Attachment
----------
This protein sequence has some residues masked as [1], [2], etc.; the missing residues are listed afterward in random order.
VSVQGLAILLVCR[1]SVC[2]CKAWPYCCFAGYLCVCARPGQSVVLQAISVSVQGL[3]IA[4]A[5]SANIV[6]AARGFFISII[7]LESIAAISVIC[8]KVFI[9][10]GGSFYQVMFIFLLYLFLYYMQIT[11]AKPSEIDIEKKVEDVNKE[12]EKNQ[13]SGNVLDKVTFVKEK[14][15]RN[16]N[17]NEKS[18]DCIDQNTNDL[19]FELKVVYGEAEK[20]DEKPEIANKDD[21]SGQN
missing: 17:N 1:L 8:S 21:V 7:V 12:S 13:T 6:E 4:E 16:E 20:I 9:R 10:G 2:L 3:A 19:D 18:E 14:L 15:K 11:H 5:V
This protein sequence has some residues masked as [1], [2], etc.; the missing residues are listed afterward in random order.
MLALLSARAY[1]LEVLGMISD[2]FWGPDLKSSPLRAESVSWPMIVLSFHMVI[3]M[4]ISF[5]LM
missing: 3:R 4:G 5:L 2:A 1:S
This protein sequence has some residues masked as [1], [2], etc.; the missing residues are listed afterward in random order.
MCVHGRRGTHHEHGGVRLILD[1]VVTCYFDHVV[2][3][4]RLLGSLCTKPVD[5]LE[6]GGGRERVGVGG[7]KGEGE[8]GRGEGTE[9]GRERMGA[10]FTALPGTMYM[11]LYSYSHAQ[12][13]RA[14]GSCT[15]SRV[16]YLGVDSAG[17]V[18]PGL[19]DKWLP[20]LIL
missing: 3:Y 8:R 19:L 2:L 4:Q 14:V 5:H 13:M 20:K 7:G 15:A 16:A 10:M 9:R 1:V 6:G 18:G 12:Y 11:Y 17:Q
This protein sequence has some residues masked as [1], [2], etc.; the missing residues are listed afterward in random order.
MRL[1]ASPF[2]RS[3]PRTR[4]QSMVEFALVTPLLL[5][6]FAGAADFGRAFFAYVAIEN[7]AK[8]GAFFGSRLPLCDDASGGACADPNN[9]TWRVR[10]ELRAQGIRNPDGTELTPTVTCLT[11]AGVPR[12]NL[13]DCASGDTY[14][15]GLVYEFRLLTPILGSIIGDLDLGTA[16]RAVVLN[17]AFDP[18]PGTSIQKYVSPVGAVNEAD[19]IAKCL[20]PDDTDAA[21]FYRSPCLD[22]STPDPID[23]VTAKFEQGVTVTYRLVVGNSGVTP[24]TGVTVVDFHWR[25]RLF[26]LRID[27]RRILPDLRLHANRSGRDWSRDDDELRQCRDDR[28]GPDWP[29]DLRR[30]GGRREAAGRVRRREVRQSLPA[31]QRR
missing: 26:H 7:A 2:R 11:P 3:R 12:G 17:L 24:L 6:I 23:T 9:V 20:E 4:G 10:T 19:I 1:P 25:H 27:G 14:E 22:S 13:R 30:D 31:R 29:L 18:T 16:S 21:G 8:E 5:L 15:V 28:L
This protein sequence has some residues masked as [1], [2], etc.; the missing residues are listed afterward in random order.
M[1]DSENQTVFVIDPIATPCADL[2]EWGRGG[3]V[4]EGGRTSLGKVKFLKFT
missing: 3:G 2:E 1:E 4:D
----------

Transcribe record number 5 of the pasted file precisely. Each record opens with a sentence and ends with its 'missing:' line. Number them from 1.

This protein sequence has some residues masked as [1], [2], etc.; the missing residues are listed afterward in random order.
M[1]DSENQTVFVIDPIATPCADL[2]EWGRGG[3]V[4]EGGRTSLGKVKFLKFT
missing: 3:G 2:E 1:E 4:D